Innovation: A Key to Advancing Health Equity

Innovation: A Key to Advancing Health Equity

Nearly every facet of today’s healthcare sector is changing at breathtaking speed. New innovations are expanding the boundaries of what is possible and helping change how care is delivered to all populations. These developments are critical for driving improvements in health outcomes and reducing pervasive health disparities.

Virtual care, for example, is making it easier for people to access healthcare regardless of their location or transportation barriers. Technology is also being used to develop new tools that can help people manage their health, such as wearable devices that can track people’s physical activity and sleep patterns and mobile apps that can provide information about healthy eating and exercise.

Innovation is also happening in the field of medicine. New drugs and treatments are being developed that can help to prevent and treat diseases that disproportionately affect certain populations. For example, a new HIV vaccine is being developed that could help to prevent HIV infection in people who are at high risk.

However, real innovation cannot be accomplished without an emphasis on equity and justice. To ensure modern innovations are not widening racial and ethnic disparities, all healthcare stakeholders should help infuse equity into the design and development of health technologies as well as the policies that govern them.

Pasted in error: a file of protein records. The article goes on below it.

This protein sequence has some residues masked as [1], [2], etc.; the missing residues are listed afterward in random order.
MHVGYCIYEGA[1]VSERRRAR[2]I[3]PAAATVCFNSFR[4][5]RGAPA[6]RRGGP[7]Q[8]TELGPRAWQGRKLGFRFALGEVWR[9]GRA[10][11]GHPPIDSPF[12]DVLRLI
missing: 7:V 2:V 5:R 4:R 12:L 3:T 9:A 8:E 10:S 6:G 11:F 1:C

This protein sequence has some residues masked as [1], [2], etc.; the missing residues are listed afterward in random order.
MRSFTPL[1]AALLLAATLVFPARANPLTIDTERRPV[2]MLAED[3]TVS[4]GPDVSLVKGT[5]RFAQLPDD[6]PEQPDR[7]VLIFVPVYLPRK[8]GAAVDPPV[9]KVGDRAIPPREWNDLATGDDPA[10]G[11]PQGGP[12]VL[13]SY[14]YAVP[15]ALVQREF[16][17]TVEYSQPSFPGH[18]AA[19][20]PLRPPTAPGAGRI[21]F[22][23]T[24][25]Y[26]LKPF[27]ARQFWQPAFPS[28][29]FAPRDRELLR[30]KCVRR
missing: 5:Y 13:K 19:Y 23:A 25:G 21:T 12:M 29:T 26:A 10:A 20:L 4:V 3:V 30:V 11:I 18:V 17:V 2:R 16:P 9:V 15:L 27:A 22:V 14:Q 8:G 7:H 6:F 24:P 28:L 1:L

For example, health information can be made more accessible in digital and multi-media formats by improving patients’ access and literacy with health technologies. Black and Latino patients often struggle to receive appropriate, culturally sensitive care because of limitations with medical technologies. Overcoming these barriers is critical to ensuring better health outcomes for all patients.

Innovative policies and public health programs that espouse the core principles of equity can help improve access to quality care as well. The Centers for Disease Control and Prevention’s Racial and Ethnic Approaches to Community Health (REACH) program exemplifies such an effort. The 5-year program aims to “improve health, prevent chronic diseases, and reduce health disparities among racial and ethnic populations with the highest risk, or burden, of chronic disease.”

To make innovation a force for equity, we should also work to avoid policies and approaches that undermine the ability of innovators to reduce pervasive health disparities.

According to a new study conducted by Vital Transformation, new legislation in Congress may prevent the discovery of up to 237 new drugs over the next decade. This lack of discovery threatens to further widen the healthcare outcome gap between minority communities and the general population.

As advances in technology continue to redefine the ways patients and health systems interact, it is critical that we incentivize new research and development and foster an economic environment conducive to innovative solutions that aim to reduce health disparities and improve healthcare outcomes for all.

With the right approach, innovation can be the key to addressing unmet medical needs, expanding treatment options, and achieving equitable healthcare.